Bloomberg News

Copper Heads for Longest Slump in Seven Weeks on Europe

October 24, 2012

Copper futures fell, capping the longest slump since August, as a bigger-than-expected contraction in Euro-area services and manufacturing added to concern that metals demand will slow.

An index based on a survey of purchasing managers in the currency union that uses the euro dropped to the lowest in more than three years, London-based Markit Economics said today. In Germany, the Ifo institute’s business climate index fell in September. A Bloomberg survey of economists had forecast a rise.

“There are a lot of worries out there about how economies continue to be very sluggish,” Matt Zeman, a strategist at Kingsview Financial in Chicago, said in a telephone interview. “The overall sentiment in copper is not good, and people are finding a reason to pull the sell trigger.”

Copper futures for December delivery declined less than 1 percent to settle at $3.568 a pound at 1:21 p.m. on the Comex in New York, dropping for a fifth straight session, the longest slump since Aug. 30. Earlier, the price touched $3.5475, the lowest for a most-active contract since Sept. 7.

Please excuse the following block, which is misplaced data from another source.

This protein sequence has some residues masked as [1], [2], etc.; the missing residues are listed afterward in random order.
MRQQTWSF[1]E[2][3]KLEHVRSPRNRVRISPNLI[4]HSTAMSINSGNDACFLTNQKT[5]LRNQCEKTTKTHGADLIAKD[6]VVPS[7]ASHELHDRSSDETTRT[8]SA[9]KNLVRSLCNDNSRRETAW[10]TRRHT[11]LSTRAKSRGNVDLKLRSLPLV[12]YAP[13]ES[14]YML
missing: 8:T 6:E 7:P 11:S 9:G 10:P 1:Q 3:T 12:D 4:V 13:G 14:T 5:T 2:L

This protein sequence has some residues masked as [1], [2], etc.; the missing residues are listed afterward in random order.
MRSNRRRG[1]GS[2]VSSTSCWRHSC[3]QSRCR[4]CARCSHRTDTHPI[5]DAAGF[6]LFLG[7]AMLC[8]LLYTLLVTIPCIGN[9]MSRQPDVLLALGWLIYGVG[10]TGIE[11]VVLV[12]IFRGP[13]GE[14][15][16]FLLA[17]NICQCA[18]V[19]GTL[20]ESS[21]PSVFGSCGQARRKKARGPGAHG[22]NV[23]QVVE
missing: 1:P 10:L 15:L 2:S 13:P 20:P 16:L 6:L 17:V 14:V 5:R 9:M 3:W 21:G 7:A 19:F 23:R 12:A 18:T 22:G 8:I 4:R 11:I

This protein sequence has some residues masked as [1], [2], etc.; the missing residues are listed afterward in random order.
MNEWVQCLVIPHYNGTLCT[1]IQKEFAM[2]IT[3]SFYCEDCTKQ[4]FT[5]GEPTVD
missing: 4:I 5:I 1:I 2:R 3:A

Reports showing stronger Chinese manufacturing and higher sales of new houses in the U.S. failed to lift copper. Signs that China’s economy may grow fast enough to allow the government to refrain from additional stimulus measures may be dragging copper lower, Zeman said.

On the London Metal Exchange, copper for delivery in three months dropped 0.2 percent to $7,817 a metric ton ($3.55 a pound). Nickel, zinc and tin advanced, while aluminum and lead declined.

To contact the reporter on this story: Joe Richter in New York at jrichter1@bloomberg.net

To contact the editor responsible for this story: Steve Stroth at sstroth@bloomberg.net


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